The Speed Demon

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Speed is not always a dangerous thing, in fact it is often an allay..


Next time you look at a stationery motorcycle you need to see it for what it is . . . dead, limp and lifeless. It is a chrome and painted deadweight unable to even hold itself upright. Heavy and cumbersome it has less functionality than the paperweight on your desk. But start it, let the clutch out and miraculously it comes to life . . . awkwardly at first, it moves forward like a drunken man, but as the revs climb it becomes lighter and more agile. It sheds its kilos as the engine begins to enter the power band and quickly transforms from 'dead-weight' to 'feather-light'.

There is a principle here . . . when a bike has speed it has life! Deprive it of its forward momentum and it just wants to clumsily hit the deck! This puts a new light on the action of braking. As the callipers squeeze the disk it is squeezing the very life out of the beast that keeps it upright. The bike becomes heavier, less manoeuvrable and increasing dependent on the strength and agility of the rider to keep it upright. Fact is, your ability to keep it upright is flimsy as best because even at 6kph your legs are going to flay about, momentarily propping the bike up before flaying about once again.

Without taking the argument to ridiculous extremes a biker has to see speed as an alley and the brakes as a threat. The biker must apply the brakes judiciously, wisely and within the correct time frame. There are times when these situations are obvious, like slowing down before a sharp bend or an emergency stop for a vehicle in your path. Conversely there are times when speed is inappropriate, like a hairpin bend, but in between these two extremes of braking hard and pouring on the power there is an awful lot of grey. It is in this grey where the principal of "Speed - Your Alley" comes into its own. Speed is the factor that is going to keep the rubber down. Practically one can therefore see that locking up either the back or the front wheel is bad news. One wheel stubbornly refusing to move while the other spins, is a symphony in chaos.

There are many other situations when wisely applied speed is the answer. Take for example the situation when you are suddenly confronted with a sheet of water across the width of the road. Hit the water under heavy braking and you have two factors i.e. the water and the brakes, trying to bring you down. Conversely tapping gently into the gas as you hit the same water and you have a good chance of staying upright.

David Hough in one of his books tells of a situation late one night when on a patch of high-speed roadway the tarmac suddenly disappeared under him and his 350kg Gold Wing were suddenly and blindly careering across sand, stone and loose bits at 65mph! Knowing that it was only his speed that was keeping him upright he did not grab for the brakes. Instead, easily and smoothly, without stressing what little tyre traction he had, he began to slow down. In a controlled and stable fashion the bike steadily shed its speed until as suddenly as it started the dirt was gone and he was back on the hard stuff! Clearly here was a rider who knew that speed was his alley and that the brakes were only going to bring him down!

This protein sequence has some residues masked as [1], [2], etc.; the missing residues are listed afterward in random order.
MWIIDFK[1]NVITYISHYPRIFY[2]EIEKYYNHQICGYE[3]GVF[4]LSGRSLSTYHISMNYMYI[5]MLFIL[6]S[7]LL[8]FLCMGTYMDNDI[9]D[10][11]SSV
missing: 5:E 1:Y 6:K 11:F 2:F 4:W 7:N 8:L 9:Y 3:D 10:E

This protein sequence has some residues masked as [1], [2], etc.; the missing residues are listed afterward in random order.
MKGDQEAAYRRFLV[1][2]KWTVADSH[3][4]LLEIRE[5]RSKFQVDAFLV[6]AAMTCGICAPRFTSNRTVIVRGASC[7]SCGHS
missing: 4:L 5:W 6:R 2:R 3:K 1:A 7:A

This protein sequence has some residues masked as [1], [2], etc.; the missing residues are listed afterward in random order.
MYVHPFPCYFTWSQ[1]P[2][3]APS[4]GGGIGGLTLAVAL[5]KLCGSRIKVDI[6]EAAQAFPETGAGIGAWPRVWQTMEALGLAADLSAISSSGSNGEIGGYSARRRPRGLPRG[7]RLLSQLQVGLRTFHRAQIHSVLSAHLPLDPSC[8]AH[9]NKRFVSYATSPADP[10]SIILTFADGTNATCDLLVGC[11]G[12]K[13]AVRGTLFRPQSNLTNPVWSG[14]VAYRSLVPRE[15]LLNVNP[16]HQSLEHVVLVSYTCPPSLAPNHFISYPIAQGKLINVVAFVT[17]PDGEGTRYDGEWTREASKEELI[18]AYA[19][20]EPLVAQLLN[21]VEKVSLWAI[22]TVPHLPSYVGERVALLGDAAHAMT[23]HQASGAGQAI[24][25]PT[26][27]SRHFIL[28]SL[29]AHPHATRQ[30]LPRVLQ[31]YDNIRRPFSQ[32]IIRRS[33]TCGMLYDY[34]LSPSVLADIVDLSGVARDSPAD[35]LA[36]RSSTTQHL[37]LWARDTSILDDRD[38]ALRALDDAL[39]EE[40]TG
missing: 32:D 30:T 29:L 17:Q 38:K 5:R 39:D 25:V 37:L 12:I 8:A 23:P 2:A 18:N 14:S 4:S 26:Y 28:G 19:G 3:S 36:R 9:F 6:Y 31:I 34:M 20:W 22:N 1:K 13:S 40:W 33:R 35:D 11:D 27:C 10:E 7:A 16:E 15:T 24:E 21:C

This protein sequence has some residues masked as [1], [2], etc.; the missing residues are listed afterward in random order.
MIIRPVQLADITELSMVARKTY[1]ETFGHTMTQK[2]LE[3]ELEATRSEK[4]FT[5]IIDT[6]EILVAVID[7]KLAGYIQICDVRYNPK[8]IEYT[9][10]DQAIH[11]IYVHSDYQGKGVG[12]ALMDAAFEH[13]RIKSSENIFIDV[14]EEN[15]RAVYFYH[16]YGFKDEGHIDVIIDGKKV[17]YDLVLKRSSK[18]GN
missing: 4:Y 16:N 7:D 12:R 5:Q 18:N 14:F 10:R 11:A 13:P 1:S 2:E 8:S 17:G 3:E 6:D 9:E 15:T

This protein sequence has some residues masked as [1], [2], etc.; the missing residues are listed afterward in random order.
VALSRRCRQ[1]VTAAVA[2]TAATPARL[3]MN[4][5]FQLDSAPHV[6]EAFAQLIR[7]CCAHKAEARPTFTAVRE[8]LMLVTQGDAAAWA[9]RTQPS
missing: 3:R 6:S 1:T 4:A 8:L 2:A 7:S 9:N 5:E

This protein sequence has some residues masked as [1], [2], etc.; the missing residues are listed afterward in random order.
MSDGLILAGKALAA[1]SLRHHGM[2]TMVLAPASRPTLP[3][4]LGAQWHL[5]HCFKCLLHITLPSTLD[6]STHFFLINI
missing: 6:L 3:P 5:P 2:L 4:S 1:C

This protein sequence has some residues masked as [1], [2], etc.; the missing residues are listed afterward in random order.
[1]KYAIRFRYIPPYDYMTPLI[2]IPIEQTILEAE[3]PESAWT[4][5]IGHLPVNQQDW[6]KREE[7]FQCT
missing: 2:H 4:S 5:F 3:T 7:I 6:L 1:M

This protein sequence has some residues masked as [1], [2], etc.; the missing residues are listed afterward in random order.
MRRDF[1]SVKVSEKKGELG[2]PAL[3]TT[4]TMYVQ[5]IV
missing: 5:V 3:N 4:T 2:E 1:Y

On the topic of cornering it happens to us all . . . we enter a bend too quickly or the bend tightens up more than we expected. While a little judicious braking can bring some relief most of the time dropping the bike a little more and feeding the bike with a steady flow of power is all that is needed to pull the bike through the bend. I as a very average biker have probably not tested more than 75% of the traction my tyres have to offer when under steady, smooth power.

Recently on an extended off road tour I was faced with my first river crossing. I had crossed water many times before but this was not merely moving water . . . it was all RIVER! A designated 4 x 4 crossing the water level and river width was more than I was comfortable with. I scouting the riverbed, banks and surrounding area looking for other options . . . there were none! It was forward or turn around and do a 15km detour. Again only constant, persistent and steady forward motion would keep the bike up. Stopping in the middle with a 200kg deadweight on slippery submerged rocks was not a place to be. Shedding my luggage and pillion passenger I entered the water at a brisk walking pace. Thereafter it was only . . . 'Give it Gas', 'Give it Gas' and 'Give it More Gas'!! Stopping was not an option and as the bike humped left and right, up and down, so my intent on the opposite bank came more sharply into focus. In fact, I hit the opposite bank and just kept on going and going and only stopped hundreds of meters down the road! Flushed with success I walked back for my gear and my wife!

So a paradigm shift may be needed. The brutish power that I hold in my right hand may well be that which is going to pull me through. That suspension-crushing power that I hold in my left hand is that which if used unwisely, may well see me on the tarmac!

 

 

 

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